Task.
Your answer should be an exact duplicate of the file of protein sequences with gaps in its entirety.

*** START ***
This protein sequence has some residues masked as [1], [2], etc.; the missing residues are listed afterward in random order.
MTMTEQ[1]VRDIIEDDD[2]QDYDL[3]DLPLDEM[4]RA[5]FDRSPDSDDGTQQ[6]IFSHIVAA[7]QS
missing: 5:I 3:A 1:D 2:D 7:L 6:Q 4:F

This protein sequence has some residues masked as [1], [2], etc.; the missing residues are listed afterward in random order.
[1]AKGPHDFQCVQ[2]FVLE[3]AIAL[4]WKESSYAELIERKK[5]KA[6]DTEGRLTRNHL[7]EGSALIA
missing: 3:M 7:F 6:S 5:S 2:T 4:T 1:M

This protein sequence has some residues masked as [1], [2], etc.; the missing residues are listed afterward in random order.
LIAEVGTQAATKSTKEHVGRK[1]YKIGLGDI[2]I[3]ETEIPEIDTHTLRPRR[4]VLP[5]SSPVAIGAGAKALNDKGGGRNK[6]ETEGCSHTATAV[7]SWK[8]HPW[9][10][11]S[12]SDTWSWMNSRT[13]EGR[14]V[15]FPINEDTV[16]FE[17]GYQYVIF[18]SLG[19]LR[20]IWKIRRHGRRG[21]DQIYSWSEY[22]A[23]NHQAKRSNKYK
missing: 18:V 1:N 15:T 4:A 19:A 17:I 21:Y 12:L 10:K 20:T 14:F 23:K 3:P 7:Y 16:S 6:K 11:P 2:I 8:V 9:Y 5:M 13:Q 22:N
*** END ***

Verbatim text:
This protein sequence has some residues masked as [1], [2], etc.; the missing residues are listed afterward in random order.
MTMTEQ[1]VRDIIEDDD[2]QDYDL[3]DLPLDEM[4]RA[5]FDRSPDSDDGTQQ[6]IFSHIVAA[7]QS
missing: 5:I 3:A 1:D 2:D 7:L 6:Q 4:F

This protein sequence has some residues masked as [1], [2], etc.; the missing residues are listed afterward in random order.
[1]AKGPHDFQCVQ[2]FVLE[3]AIAL[4]WKESSYAELIERKK[5]KA[6]DTEGRLTRNHL[7]EGSALIA
missing: 3:M 7:F 6:S 5:S 2:T 4:T 1:M

This protein sequence has some residues masked as [1], [2], etc.; the missing residues are listed afterward in random order.
LIAEVGTQAATKSTKEHVGRK[1]YKIGLGDI[2]I[3]ETEIPEIDTHTLRPRR[4]VLP[5]SSPVAIGAGAKALNDKGGGRNK[6]ETEGCSHTATAV[7]SWK[8]HPW[9][10][11]S[12]SDTWSWMNSRT[13]EGR[14]V[15]FPINEDTV[16]FE[17]GYQYVIF[18]SLG[19]LR[20]IWKIRRHGRRG[21]DQIYSWSEY[22]A[23]NHQAKRSNKYK
missing: 18:V 1:N 15:T 4:A 19:A 17:I 21:Y 12:L 10:K 20:T 14:F 23:K 3:P 7:Y 16:S 6:K 11:P 2:I 8:V 9:Y 5:M 13:Q 22:N